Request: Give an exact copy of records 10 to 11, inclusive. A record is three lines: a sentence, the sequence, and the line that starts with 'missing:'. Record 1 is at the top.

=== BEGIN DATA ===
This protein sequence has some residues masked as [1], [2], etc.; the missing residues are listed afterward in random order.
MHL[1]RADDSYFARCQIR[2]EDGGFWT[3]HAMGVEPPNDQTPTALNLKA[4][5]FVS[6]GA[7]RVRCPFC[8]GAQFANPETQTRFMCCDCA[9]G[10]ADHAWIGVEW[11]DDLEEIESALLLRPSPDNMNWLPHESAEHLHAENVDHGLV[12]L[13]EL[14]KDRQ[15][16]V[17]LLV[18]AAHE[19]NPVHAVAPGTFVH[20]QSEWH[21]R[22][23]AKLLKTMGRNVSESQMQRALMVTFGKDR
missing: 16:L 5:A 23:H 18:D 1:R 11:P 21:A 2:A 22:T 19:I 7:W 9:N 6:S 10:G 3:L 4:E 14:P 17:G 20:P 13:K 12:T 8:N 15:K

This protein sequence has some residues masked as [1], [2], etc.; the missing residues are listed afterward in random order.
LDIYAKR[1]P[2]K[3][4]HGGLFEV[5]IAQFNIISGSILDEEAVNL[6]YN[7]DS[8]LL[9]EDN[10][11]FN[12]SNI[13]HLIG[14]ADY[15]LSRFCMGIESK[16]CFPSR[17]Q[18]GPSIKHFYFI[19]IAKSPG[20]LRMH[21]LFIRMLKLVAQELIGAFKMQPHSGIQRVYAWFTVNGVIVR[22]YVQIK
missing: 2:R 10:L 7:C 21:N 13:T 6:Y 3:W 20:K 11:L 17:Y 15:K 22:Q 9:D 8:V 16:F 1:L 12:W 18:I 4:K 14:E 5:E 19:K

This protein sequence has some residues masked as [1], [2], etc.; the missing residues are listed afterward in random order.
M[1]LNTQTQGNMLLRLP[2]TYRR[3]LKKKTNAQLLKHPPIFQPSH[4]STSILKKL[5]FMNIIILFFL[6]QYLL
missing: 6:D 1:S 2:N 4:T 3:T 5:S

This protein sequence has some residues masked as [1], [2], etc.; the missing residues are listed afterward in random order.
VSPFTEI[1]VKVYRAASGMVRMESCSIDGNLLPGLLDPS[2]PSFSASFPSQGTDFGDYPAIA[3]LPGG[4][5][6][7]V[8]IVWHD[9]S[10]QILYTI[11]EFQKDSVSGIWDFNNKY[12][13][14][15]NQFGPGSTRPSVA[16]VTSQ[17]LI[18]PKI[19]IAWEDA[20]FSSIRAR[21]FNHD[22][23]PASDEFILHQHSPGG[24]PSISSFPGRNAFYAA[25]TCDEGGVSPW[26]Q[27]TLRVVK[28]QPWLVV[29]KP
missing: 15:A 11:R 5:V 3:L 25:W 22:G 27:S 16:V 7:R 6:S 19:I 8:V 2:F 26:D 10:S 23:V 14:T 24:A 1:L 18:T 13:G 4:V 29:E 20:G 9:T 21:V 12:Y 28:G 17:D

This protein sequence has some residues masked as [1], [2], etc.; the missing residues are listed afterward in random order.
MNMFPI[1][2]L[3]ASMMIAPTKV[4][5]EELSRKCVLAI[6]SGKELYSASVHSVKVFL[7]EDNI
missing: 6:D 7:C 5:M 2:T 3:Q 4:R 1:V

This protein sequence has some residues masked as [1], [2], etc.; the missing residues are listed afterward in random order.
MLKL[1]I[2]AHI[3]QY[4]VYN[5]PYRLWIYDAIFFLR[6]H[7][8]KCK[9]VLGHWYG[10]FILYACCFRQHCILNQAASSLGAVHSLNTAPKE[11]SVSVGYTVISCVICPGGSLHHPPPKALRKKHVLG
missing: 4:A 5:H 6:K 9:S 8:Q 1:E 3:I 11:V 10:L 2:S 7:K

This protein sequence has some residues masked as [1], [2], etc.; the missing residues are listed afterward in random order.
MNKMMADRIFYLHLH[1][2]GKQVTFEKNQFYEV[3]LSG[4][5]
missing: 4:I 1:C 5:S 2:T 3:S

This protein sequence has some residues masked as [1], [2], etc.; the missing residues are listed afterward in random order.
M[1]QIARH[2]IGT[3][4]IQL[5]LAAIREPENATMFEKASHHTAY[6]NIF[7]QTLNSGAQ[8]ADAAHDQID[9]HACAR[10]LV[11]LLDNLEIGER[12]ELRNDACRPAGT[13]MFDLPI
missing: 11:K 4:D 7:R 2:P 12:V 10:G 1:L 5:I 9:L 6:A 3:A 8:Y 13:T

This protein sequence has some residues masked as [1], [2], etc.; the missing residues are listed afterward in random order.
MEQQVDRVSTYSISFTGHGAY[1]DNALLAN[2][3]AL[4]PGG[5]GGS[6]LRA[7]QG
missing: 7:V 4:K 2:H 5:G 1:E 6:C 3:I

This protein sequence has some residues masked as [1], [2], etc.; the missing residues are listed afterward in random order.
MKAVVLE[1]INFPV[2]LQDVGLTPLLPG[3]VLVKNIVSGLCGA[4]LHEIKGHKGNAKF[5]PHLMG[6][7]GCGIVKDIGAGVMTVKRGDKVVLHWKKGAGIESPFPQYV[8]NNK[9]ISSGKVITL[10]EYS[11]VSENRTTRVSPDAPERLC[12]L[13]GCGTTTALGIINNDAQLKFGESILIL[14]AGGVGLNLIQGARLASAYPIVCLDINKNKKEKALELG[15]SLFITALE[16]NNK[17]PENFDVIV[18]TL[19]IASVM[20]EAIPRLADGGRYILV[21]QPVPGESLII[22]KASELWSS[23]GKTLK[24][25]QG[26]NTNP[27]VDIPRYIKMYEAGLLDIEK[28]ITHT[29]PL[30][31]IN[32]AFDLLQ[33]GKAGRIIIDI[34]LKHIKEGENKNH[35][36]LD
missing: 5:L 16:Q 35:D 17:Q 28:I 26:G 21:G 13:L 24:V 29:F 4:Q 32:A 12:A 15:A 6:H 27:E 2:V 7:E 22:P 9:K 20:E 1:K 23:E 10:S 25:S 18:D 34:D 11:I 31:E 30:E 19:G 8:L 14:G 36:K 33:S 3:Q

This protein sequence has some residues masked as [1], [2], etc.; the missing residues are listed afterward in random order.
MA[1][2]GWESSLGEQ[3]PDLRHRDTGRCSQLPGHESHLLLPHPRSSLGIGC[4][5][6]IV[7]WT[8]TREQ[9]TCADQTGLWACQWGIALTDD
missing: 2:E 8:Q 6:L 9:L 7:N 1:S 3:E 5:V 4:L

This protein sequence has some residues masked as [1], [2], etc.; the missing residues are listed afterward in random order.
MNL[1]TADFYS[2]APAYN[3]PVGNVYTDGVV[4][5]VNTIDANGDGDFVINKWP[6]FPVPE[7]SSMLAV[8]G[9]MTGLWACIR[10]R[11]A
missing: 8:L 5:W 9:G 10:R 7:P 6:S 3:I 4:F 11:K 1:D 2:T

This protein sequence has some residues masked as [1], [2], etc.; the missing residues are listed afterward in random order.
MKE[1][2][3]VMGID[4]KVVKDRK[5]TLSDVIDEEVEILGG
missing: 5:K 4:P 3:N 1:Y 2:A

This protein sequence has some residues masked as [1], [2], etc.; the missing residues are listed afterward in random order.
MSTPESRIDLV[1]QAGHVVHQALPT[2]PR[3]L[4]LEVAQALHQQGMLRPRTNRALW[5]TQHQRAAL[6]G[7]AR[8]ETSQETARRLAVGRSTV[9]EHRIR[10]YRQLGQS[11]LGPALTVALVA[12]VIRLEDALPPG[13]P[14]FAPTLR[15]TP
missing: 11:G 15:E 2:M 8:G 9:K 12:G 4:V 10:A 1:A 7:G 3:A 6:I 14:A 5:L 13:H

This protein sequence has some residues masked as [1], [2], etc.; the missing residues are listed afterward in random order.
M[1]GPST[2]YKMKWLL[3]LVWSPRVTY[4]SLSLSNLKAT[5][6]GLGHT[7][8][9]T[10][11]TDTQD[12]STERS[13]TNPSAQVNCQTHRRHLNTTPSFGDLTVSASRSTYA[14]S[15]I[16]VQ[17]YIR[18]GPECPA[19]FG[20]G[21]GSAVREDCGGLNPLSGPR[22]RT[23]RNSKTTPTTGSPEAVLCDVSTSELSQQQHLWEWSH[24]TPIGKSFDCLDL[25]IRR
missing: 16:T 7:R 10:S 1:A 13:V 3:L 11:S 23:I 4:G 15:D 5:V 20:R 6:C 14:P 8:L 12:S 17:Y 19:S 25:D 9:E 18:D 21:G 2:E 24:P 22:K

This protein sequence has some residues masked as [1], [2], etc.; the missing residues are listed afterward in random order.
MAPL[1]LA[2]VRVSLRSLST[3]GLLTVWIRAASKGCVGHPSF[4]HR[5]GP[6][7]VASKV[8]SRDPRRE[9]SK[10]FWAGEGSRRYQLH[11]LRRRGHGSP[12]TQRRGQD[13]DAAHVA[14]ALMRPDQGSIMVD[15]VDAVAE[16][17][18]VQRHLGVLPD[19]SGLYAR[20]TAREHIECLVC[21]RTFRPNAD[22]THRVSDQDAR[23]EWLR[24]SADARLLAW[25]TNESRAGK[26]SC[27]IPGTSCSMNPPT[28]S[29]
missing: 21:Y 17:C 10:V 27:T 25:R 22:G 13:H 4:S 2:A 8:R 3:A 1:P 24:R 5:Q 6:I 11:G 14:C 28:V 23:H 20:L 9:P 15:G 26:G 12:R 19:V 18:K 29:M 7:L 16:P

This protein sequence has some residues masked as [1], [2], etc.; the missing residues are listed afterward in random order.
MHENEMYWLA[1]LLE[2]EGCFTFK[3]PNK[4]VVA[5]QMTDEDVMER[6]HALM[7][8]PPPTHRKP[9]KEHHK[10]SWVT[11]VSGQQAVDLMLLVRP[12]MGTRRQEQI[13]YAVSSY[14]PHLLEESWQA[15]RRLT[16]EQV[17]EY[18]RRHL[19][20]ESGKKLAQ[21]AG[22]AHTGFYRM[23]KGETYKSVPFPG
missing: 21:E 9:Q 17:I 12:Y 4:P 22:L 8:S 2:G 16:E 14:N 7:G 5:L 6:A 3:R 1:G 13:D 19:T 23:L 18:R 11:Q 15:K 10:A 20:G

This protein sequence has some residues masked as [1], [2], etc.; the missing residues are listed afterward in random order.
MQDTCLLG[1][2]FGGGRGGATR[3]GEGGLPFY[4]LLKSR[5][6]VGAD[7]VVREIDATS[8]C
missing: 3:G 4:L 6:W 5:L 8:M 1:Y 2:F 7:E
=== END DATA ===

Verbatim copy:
This protein sequence has some residues masked as [1], [2], etc.; the missing residues are listed afterward in random order.
MKAVVLE[1]INFPV[2]LQDVGLTPLLPG[3]VLVKNIVSGLCGA[4]LHEIKGHKGNAKF[5]PHLMG[6][7]GCGIVKDIGAGVMTVKRGDKVVLHWKKGAGIESPFPQYV[8]NNK[9]ISSGKVITL[10]EYS[11]VSENRTTRVSPDAPERLC[12]L[13]GCGTTTALGIINNDAQLKFGESILIL[14]AGGVGLNLIQGARLASAYPIVCLDINKNKKEKALELG[15]SLFITALE[16]NNK[17]PENFDVIV[18]TL[19]IASVM[20]EAIPRLADGGRYILV[21]QPVPGESLII[22]KASELWSS[23]GKTLK[24][25]QG[26]NTNP[27]VDIPRYIKMYEAGLLDIEK[28]ITHT[29]PL[30][31]IN[32]AFDLLQ[33]GKAGRIIIDI[34]LKHIKEGENKNH[35][36]LD
missing: 5:L 16:Q 35:D 17:Q 28:I 26:G 21:G 13:L 24:V 29:F 4:Q 32:A 12:A 15:A 6:H 27:E 2:V 7:E 22:P 9:K 20:E 1:K 23:E 10:S 25:S 18:D 34:D 11:I 31:E 30:E 19:G 8:L 14:G 36:K 33:S 3:Q

This protein sequence has some residues masked as [1], [2], etc.; the missing residues are listed afterward in random order.
MA[1][2]GWESSLGEQ[3]PDLRHRDTGRCSQLPGHESHLLLPHPRSSLGIGC[4][5][6]IV[7]WT[8]TREQ[9]TCADQTGLWACQWGIALTDD
missing: 2:E 8:Q 6:L 9:L 7:N 1:S 3:E 5:V 4:L